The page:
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In C++, how to pass two dimensional array as parameter in a function and this function returns a two dimensional array?

if I have a array defined like this:

struct Hello
   int a;
   int b;

Hello hello[3][3] = {.......};

how to return the array above in a function?

share|improve this question
What have you tried? – Joachim Pileborg Dec 5 '12 at 13:33
Is the 2D array dynamically allocated or compile time allocated? Use nested std::vector or nested std::array respectively. – iammilind Dec 5 '12 at 13:37
@GrijeshChauhan: that will not work. The second dimension must be specified – Armen Tsirunyan Dec 5 '12 at 13:40
@ArmenTsirunyan: Thanks I was about to ask you!!! – Grijesh Chauhan Dec 5 '12 at 13:40
up vote 4 down vote accepted
Hello(&f(Hello(&In)[3][3])) [3][3] {
    return In; 
share|improve this answer
return In; ? what is In? – user707549 Dec 6 '12 at 8:27

The answer depends on what you mean by a two-dimensional array.

The C++ way would be to have a std::vector<std::vector<Type> >, in which case the answer is like this

typedef std::vector<std::vector<myType> > Array2D;

Array2D f(const Array2D& myArray)


If you've allocated your array dynamically in Type** as in

Type** p  = new Type*(n);
for(int i = 0; i < n; ++i)
    p[i] = new Type(m);

then you can simply pass the Type** along with the dimensions.

... f(Type** matrix, int n, int m);

If you have a normal 2D array as

 Type matrix[N][M];

then you can pass it as

template<int N, int M>
... f(Type (&matrix)[N][M]);

I have deliberately left the return type in the two previous examples blank because it depends on what are you returning (the passed array or a newly created one) and the ownership policy.

share|improve this answer
Thanks Armen Tsirunyan! – Grijesh Chauhan Dec 5 '12 at 13:41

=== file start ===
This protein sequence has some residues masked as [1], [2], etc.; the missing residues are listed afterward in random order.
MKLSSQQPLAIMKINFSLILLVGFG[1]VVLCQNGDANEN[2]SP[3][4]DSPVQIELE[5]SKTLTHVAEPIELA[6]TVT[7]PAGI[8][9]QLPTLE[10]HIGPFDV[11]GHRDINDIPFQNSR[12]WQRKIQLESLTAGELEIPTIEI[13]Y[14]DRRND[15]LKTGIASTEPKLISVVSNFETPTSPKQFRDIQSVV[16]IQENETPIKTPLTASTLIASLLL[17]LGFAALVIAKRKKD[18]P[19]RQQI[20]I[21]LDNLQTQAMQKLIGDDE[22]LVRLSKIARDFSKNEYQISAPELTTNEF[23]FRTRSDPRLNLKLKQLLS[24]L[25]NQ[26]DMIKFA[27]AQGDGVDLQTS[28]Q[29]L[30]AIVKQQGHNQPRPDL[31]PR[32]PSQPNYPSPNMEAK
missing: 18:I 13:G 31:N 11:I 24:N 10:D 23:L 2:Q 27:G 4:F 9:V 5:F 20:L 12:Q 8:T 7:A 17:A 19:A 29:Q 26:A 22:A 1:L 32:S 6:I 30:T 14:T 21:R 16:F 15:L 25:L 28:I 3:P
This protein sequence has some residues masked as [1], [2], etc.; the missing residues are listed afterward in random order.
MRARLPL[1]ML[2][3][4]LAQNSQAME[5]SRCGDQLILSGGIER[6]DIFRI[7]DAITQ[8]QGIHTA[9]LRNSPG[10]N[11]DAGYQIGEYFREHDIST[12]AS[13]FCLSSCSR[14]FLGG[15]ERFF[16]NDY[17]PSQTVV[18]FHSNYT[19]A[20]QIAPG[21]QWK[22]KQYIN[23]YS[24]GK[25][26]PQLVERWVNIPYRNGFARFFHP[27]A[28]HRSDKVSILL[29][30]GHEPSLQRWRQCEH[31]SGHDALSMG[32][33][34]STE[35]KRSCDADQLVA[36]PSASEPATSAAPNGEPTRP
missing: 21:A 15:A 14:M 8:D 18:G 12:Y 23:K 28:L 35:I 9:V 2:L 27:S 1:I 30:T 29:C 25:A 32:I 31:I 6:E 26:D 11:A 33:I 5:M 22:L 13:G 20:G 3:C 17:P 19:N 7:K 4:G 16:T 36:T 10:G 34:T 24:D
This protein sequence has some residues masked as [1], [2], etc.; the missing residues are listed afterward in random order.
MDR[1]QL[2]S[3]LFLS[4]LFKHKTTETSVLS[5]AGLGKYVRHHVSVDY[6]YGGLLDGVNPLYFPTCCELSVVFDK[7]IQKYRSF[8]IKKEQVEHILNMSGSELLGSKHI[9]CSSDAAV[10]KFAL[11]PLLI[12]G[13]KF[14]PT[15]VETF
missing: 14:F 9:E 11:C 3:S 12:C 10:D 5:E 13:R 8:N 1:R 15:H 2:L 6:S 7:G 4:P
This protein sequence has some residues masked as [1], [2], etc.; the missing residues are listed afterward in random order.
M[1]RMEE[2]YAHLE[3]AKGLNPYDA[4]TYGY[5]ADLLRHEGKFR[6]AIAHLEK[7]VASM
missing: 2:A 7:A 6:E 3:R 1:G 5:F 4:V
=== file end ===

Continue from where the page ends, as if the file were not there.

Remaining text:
is f(int && x) syntax meaning full in Question asked ? – Grijesh Chauhan Dec 5 '12 at 13:49
@GrijeshChauhan int&& x is an rvalue reference introduced in C++11 and hasnothing to do with this question – Armen Tsirunyan Dec 5 '12 at 13:50
Thanks...I am not relating with this question. – Grijesh Chauhan Dec 5 '12 at 14:23

I'd do it like this...

typedef std::vector< int > vectorOfInts;
typedef std::vector< vectorOfInts > vectorOfVectors;

vectorOfVectors g( const vectorOfVectors & voi ) {
  std::for_each( voi.begin(), voi.end(), [](const vectorOfInts &vi) {
    std::cout<<"Size: " << vi.size() << std::endl;
    std::for_each( vi.begin(), vi.end(), [](const int &i) {
    } );
   } );

  vectorOfVectors arr;
  return arr;

int main()
  vectorOfVectors arr( 10 );
  arr[0].push_back( 1 );
  arr[1].push_back( 2 );
  arr[1].push_back( 2 );
  arr[3].push_back( 3 );
  arr[3].push_back( 3 );
  arr[3].push_back( 3 );
  g( arr );
  return 0;
share|improve this answer

Hardly readable (typedef is recommended), but you can do it:

Hello(&f(Hello(&A)[3][3])) [3][3] {
    // do something with A
    return A; 

You actually do not need to return if this is the same array. Return void instead - syntax will be much simpler.

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